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Propagation of Seismic Disturbances:

Earthquake Waves

Christhea Mae Caldea BSCE-5
Kine Dela Cruz BSCE-5

What is earthquake wave?

Earthquake waves
- Seismic waves that are created when energy builds up in rocks and they
fracture. Scientists estimate there are several million earthquakes each year. Every
earthquake produces P waves and S waves but only larger earthquakes produce
Love waves and Rayleigh waves. These are the four major types of seismic waves.

Types of seismic waves:

Body Waves - waves that move within the Earths interior or within a body
of rock.

Primary Wave (or P-wave) - When an earthquake hits, the

first thing you feel is the primary wave. The primary wave
moves faster and therefore arrives at a particular location first,
which is why it is called the primary wave. It is a longitudinal
wave, which means that it vibrates the ground parallel to the
direction in which it is moving. You can think of it as shaking the
ground up and down or side to side. Because of this, it tends to
cause the least damage of any of the types of seismic waves.

Secondary Wave (or S Waves )secondary body waves that

shear, or cut the rock they travel through sideways at right
angles to the direction of motion; cannot travel through liquid;
produce vertical and horizontal motion in the ground surface

Surface Wavewaves that move close to or on the outside surface of the


Rayleigh waves also move on the surface but are closer to how
waves in the ocean move. Their movement is circular in motion
as they move through the Earth but the circular motion is
retrograde meaning the waves circle backward as they move

Love waves move like S waves in that they have a shearing

motion in the direction of travel, but the movement is back and
forth horizontally.

Why are seismic waves important?

Some things seismic waves are good for include:

Mapping the Interior of the Earth

Detection of Contaminated Aquifers

Finding Prospective Oil and Natural Gas Locations

Types of Interaction between Waves

1. Refraction
If the seismic wave velocity in the rock below a boundary increases, the
waves will be refracted upward and speed up relative to their original path. If it
passes across a boundary to a lower velocity layer, the wave will be refracted
downward and slow down. Because velocity generally increases with depth in the
mantle, the wave paths get bent until they reach a critical angle at which point, the
waves return to the surface following a curved path upward.
2. Reflection
A seismic reflection is generated when a wave impinges on a change in rock
type (which usually is accompanied by a change in seismic wave speed). Part of the
energy carried by the incident wave is transmitted through the material (thats the
refracted wave described above) and part is reflected back into the medium that
contained the incident wave.

Seismic Wave Speed

Seismic waves travel fast, on the order of kilometers per second (km/s). The
precise speed that a seismic wave travels depends on several factors, most
important is the composition of the rock.
Temperature tends to lower the speed of seismic waves and pressure tends to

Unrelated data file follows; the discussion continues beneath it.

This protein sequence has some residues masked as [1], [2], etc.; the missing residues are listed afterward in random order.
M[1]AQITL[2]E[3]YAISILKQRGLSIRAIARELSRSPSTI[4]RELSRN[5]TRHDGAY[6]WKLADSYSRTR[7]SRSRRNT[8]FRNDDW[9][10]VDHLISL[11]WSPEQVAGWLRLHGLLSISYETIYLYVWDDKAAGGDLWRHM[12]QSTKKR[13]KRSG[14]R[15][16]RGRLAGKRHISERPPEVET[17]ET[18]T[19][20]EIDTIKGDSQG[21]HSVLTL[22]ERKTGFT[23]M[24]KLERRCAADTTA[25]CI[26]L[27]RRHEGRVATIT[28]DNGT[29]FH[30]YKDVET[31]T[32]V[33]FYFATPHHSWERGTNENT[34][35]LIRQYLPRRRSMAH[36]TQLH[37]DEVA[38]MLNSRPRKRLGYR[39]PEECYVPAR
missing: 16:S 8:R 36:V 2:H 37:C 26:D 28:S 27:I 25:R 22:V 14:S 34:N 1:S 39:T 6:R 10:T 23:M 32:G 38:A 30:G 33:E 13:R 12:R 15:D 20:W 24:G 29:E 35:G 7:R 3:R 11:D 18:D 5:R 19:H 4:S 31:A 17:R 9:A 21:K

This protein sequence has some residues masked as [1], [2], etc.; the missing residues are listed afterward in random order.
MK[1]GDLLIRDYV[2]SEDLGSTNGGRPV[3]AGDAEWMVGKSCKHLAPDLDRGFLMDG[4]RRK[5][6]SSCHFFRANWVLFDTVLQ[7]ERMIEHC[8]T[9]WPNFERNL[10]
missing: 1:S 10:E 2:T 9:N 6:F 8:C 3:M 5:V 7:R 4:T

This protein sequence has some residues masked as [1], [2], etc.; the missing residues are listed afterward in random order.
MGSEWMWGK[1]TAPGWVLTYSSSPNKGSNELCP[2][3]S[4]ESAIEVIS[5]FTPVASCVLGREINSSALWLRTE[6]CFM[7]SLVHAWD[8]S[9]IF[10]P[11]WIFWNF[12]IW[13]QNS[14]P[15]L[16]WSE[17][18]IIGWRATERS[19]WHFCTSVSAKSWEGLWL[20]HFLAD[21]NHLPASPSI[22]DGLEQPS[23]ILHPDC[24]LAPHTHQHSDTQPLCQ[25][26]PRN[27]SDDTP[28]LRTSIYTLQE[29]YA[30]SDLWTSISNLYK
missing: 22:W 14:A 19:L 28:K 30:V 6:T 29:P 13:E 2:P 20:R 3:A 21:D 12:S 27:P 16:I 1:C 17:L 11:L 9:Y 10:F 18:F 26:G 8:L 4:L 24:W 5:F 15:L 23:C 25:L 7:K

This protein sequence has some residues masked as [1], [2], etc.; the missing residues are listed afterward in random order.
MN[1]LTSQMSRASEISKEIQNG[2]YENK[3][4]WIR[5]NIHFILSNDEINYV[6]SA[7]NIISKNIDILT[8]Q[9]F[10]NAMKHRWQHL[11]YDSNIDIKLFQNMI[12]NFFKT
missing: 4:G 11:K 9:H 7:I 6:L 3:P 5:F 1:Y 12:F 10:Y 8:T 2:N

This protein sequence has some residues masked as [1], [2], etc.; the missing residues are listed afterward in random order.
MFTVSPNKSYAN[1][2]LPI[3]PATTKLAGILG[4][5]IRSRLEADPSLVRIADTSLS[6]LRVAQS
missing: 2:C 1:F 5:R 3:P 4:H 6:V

increase the speed. Pressure increases with depth in Earth because the weight of
the rocks above gets larger with increasing depth. Usually, the effect of pressure is
the larger and in regions of uniform composition, the velocity generally increases
with depth, despite the fact that the increase of temperature with depth works to
lower the wave velocity

Seismic Wave Speed Equation

The bulk modulus (K) of a substance essentially measures
the substance's resistance to uniform compression.
It is defined as the pressure increase needed to effect a given
relative decrease in volume.
Shear modulus, , sometimes referred to as the modulus of
rigidity, is the ratio of shear stress to the shear strain
= shear modulus
= density
K = modulus of compressibility (bulk modulus)

The P and S wave velocities of various earth materials are shown below.


P wave Velocity (m/s)

S wave Velocity (m/s)

























Sand (Unsaturated)



Sand (Saturated)






Glacial Till (Saturated) 1500-2500


Seismic Velocities

Seismic Phases
Each path produces a separate seismic phase on seismograms. Seismic
phases are described with one or more letters, each of which describes a part of the
wave path. Upper case letters denote travel through a part of the earth (e.g. P or S),
and lower case letters denote reflections from boundaries.


with both P and S-wave legs have been named. A
P denotes a Pwave leg and an S denotes a S-wave leg. PCP denotes a
reflection off the
core-mantle boundary. PP and PPP are free-surface multiple reflections. K is used
for a core traversing wave such as PKP.
Because there is a very large velocity decrease across the core-mantle
boundary, Snells Law predict the waves will refract towards the normal. This
refraction creates a shadow zone for both the P- and S-waves at epicentral
distances >97.

the outer core (c) and goes upward

through the mantle to the station
(second P).
P A primary (compressional)
wave that follows a simple path from
event source to the station.
PcP A P wave that goes
downward through the mantle (the
first P), is reflected from the top of

Pdiff A P wave that has been

bent (diffracted) around the outer core
boundary and arrives at a station in
the ray shadow of the outer core.

S A secondary (shear) wave

that follows a path similar to the P
wave (not shown).

SS A shear wave that has

traveled through the mantle (S),
undergone one reflection from the
underside of Earths surface and
traveled again through the mantle
(second S). Unlike with most other
reflected waves, there is no separate
letter to denote the reflection at the
surface; it is implicit.
PP A compressional wave that
follows paths similar to those of SS
(not shown).